You also often include a prism like object in your photos - could you talk about the inclusion of this object in the series? what does represent?

The figure of the prism is the visual backbone of the book, as a synthesis of all the narrative and the mystery that exists within the universe and its multiple dimensions and cycles. The admiration and obsession towards this elemental mystery is what draws me to include it in my work. Mainly the figure of my father in relation to a stone, being both; dense and heavy, but transforming itself into a prism as the book advances maintaining its rigidity and weight but being able to transform light in itself.

© Clara de Tezanos, from the series, Piedra-Padre, Universo

The book was last year shortlisted for the Paris Photo/Aperture Foundation Photo-books Awards? Looking back, how would you describe this great recognition impacted your work today?

That was very big for me, even though I had just run out of books from the first run I was very honoured. Guatemala photographer Juan Brenner won this year again and this is a sign that you can expect more good work coming from Guatemalan artists. Photobooks have seen a continuous rise as an exhibition form in the past years, yet it is until now that we see the production of such medium in our local environment due to events like the GuatePhoto Festival and book workshops I have been giving recently mostly by the influence that Alejandro Cartagena has set on his workshops in Fototeca too. In all, I think photobooks allow for a deeper understanding of ones work and personal psychology, it allows for creativity through visual poetry and as a metaphor of the multidimensional infinite experience of life.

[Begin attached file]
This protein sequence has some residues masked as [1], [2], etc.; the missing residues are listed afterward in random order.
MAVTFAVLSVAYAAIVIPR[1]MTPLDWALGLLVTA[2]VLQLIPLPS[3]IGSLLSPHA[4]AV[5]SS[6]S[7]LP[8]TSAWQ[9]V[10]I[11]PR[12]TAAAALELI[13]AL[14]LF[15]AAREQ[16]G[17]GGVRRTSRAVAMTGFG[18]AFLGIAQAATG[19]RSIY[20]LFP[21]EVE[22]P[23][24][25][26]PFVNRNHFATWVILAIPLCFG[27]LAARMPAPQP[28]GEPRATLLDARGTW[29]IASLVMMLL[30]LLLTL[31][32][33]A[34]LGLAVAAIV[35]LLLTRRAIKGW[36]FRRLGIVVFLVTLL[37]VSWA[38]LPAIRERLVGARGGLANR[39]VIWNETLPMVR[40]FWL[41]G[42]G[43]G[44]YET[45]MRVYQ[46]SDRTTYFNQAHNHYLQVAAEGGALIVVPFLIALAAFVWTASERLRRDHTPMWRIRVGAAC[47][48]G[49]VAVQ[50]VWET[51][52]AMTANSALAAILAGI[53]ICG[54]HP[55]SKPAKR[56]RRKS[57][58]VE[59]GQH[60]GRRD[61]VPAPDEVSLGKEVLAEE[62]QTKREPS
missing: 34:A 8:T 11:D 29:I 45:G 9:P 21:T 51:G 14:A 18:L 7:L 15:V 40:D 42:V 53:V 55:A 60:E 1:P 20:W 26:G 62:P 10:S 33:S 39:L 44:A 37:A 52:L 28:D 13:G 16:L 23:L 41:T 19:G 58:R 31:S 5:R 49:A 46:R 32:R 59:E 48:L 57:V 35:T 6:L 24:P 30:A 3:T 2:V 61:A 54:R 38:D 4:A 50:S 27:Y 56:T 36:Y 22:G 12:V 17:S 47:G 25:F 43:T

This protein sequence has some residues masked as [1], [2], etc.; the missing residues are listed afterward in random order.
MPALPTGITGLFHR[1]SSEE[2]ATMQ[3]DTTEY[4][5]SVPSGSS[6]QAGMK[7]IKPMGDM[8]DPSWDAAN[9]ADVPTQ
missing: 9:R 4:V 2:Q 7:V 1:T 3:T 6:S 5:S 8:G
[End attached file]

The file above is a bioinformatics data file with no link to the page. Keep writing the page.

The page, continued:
On the side of being a photographer, you run an amazing photography school - La Fototeca - and photo festival - GuatePhoto - in Guatemala City, could you share how these roles and creatives processes have influenced your personal photographic career?

La Fototeca and GuatePhoto have given me a monster crash course learning experience about management, culture, curating, teaching, promoting and celebrating photography. Its been a creative laboratory and also as a teacher I have witnessed an infinite transformation of my own work and that of others, photography has been a gift that has helped many awaken and transform their lives and their surroundings with it. Without a doubt Fototeca has been a great master and my biggest challenge but a very fulfilling process, being able to see ideas materialize into images and big scale projects, changing individuals and society in the process.


Clara de Tezanos is a Guatemalan photographer, educator and cultural promoter currently based in Guatemala City. As an artist, she has exhibited her work in collective and individual exhibitions in her country and overseas. In 2018, she published her book Piedra-Padre, Universe, which was shortlisted as one of the Best Books at Paris Photo. Follow her on Instagram.

Verónica Sanchis Bencomo is a Venezuelan photographer and curator based in Hong Kong. In 2014, she founded Foto Féminas, a platform that promotes the works of female Latin American and Caribbean photographers. Follow her on Twitter and Instagram.


This article is part of In Focus: Latin American Female Photographers, a monthly series curated by Verónica Sanchis Bencomo focusing on the works of female visual storytellers working and living in Latin America.

Written by

Veronica Sanchis Bencomo

Reading time

6 minutes